Since it was established six months ago, the village elders have met numerous times. They focused on discussing and identifying pressing problems that their villages must tackle. The conclusion was that the practice of wedding and funeral gifts must be regulated. They came up with a framework on a village charter and rules and requested village cadres to mobilise villagers to attend a general meeting. After discussion, suggestions of villagers were incorporated and the new charter was printed and distributed to all the families for discussion and amendments. Each family signed the agreement which was then again amended after further discussion. Then the final draft was approved and the date for its implementation was agreed upon. Led by the Village Elders Association, village elders of each village initiated discussion among villagers while village cadres also played a part in supporting and facilitating the work of village elders.
Reflection on wedding and funeral gifts
Wu Xianbiao, president of Waisandong Village Elders Association and a village elder of Zaitou Village played a very important role in the process. He mobilised village elders in the discussion and coordinated with the village party committees in the process. “The role of village elders has become smaller gradually in the last few decades. In our tradition, a lot of village affairs were run by village elders, but now village elders did not dare to interfere in village affairs because they were afraid that people would talk at their backs. Now the Village Elders Association does not represent only one village, but the xiaokuan of Waisandong. They are not only qualified to speak but also have the responsibility to act. It’s not just the village elders who thought that wedding and funeral gifts was a problem and that the practice must be changed, many villagers thought so too. When the village elders proposed that something must be done about this problem, most people supported us,” said Wu Xianbiao.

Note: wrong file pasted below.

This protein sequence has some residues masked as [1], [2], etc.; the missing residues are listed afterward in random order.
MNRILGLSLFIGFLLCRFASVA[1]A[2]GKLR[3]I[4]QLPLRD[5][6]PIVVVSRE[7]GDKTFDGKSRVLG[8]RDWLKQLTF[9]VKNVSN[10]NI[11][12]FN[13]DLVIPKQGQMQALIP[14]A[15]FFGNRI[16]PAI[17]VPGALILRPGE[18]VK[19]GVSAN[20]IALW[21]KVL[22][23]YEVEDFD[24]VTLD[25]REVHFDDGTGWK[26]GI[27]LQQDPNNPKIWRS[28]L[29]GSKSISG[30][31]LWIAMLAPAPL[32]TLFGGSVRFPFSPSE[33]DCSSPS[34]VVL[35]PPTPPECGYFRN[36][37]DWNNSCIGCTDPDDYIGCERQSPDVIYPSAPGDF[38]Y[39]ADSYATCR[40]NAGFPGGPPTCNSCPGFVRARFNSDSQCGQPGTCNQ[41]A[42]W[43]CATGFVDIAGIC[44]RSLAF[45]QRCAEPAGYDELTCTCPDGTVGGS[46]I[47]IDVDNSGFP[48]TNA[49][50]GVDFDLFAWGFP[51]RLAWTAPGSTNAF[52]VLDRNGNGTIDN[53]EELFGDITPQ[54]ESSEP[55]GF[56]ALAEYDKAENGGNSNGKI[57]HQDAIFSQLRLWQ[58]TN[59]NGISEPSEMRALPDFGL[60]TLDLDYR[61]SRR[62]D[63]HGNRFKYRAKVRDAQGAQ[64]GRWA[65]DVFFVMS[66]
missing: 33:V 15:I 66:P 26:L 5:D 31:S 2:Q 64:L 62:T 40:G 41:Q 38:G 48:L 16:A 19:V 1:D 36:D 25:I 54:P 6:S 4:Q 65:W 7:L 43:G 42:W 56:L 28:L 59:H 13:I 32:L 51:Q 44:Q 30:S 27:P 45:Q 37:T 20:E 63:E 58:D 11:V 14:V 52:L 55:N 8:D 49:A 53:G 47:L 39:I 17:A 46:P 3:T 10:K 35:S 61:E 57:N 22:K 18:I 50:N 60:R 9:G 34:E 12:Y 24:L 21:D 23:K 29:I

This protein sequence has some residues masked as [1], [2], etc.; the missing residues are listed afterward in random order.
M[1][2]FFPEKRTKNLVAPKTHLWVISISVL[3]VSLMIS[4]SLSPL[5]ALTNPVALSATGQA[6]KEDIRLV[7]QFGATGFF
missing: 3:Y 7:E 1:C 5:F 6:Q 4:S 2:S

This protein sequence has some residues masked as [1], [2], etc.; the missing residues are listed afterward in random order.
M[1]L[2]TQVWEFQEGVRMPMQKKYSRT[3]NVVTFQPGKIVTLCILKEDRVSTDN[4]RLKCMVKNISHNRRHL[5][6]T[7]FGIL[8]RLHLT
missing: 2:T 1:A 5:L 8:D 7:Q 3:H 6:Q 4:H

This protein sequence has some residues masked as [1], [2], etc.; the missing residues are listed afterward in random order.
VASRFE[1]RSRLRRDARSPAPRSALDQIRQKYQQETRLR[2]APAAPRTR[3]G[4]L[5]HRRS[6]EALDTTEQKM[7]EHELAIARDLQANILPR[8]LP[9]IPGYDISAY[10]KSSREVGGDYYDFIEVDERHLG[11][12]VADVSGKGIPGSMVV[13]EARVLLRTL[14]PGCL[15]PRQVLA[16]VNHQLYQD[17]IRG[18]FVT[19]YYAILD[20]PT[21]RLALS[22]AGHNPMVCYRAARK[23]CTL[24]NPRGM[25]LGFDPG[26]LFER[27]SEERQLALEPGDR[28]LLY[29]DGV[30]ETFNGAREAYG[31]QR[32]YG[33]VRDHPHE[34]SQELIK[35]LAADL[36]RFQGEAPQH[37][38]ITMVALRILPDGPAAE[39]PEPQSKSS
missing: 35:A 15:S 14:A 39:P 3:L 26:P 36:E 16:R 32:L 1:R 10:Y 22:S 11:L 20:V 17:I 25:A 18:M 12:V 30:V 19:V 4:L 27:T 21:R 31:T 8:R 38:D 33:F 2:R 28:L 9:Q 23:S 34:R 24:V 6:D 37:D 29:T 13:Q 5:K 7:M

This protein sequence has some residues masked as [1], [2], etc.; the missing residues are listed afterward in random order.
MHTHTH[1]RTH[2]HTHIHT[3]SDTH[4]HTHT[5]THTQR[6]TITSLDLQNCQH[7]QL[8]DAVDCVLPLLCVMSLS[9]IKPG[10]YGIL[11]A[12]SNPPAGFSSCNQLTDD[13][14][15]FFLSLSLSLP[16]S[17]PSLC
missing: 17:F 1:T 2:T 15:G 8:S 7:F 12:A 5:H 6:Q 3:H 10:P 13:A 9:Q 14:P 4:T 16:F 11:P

While the problem appeared to be something straight and simple, the village elders had to make a lot of effort to tackle it. After they came up with their proposal, they went back to their own villages to discuss with the villagers. When they met someone, who did not agree with the idea, they were joined by village cadres in explaining to the villagers the reasons and to persuade them. Some young villagers did not understand why village elders had to bring up the subject. They thought that it was natural that young people wanted to do something nice with the money they got. It was young people’s business and had nothing to do with the village elders. The village elders had to approach the parents of those who opposed the rules to convince them. In the end, over 90% of the villagers signed the new charter and agreed to abide by the new village rules. The Village Elders Association was asked to monitor the implementation of the charter.
All five members of the Village Elders Association were present at the funeral of old Wu Yuancai’s wife. Wu had invited them because he was worried that his relatives did not understand why the funeral was so simple and thought he was stingy. Because of the presence of other village elders, his relatives and friends had been successfully persuaded. In addition, the presence of the Village Elders Association in the event of the first-time implementation of the new village rules for monitoring the practices reminded other families that they must abide by the rules in the future. They are village rules that everyone must follow.